This article really resonated with me:
One might be the misjudgments of probability that lead us to search for explanations where none is required. If so sheep should have a poorer understanding of probability than goats. This prediction had largely held (Blackmore and Troscianko 1985, Blackmore 1992) and, after many years, given me the gratifying sense of actually making some progress that I never got when I was searching for psi.
I have done other research and writing, on psi in the ganzfeld, ESP in children, the Tarot, lucid dreams, meditation and on consciousness. If there is any underlying thread it is the attempt to understand exceptional human experiences, as Rhea has so aptly named them, without recourse to the psi hypothesis. I now see my early hunt for psi as doomed to failure and my return to the experiences themselves as far more useful. […]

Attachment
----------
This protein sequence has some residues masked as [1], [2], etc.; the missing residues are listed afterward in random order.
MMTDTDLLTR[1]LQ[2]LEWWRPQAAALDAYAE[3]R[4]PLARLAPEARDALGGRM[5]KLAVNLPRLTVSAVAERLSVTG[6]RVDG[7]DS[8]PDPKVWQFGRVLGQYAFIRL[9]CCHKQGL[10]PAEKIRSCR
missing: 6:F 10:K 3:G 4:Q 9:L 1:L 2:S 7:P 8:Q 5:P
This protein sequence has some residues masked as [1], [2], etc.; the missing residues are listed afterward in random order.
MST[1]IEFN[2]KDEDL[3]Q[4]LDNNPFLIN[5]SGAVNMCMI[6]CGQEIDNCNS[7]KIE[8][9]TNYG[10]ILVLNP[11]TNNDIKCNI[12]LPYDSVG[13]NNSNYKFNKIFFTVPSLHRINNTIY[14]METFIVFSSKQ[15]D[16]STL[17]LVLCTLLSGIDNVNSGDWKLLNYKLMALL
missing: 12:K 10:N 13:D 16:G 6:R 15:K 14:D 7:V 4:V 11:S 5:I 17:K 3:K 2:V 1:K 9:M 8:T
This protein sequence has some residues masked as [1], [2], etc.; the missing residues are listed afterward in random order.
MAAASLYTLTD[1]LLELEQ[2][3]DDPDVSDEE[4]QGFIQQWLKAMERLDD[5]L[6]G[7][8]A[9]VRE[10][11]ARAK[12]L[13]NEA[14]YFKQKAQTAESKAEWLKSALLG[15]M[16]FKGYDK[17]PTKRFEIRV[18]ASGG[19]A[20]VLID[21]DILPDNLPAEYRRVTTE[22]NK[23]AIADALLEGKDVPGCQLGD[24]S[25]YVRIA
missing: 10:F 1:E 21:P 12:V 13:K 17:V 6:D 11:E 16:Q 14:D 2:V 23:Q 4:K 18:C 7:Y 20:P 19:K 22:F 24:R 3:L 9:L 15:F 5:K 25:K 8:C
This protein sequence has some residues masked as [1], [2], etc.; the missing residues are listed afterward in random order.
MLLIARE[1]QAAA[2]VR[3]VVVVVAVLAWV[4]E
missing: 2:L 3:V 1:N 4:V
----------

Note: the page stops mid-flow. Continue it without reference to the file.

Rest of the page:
There is simply a vast range of exceptional human experiences; experiences that terrify or uplift us, and experiences that seem to carry mystical insights of extraordinary clarity and realness. If the scientific method can ever shine light on these experiences then that is what I am trying to do.
For my part, I’m most interested now in living the human experience (“exceptional” or not) to its fullest. Particularly, as Tool so spectacularly put it, reaching for “whatever will bewilder me.”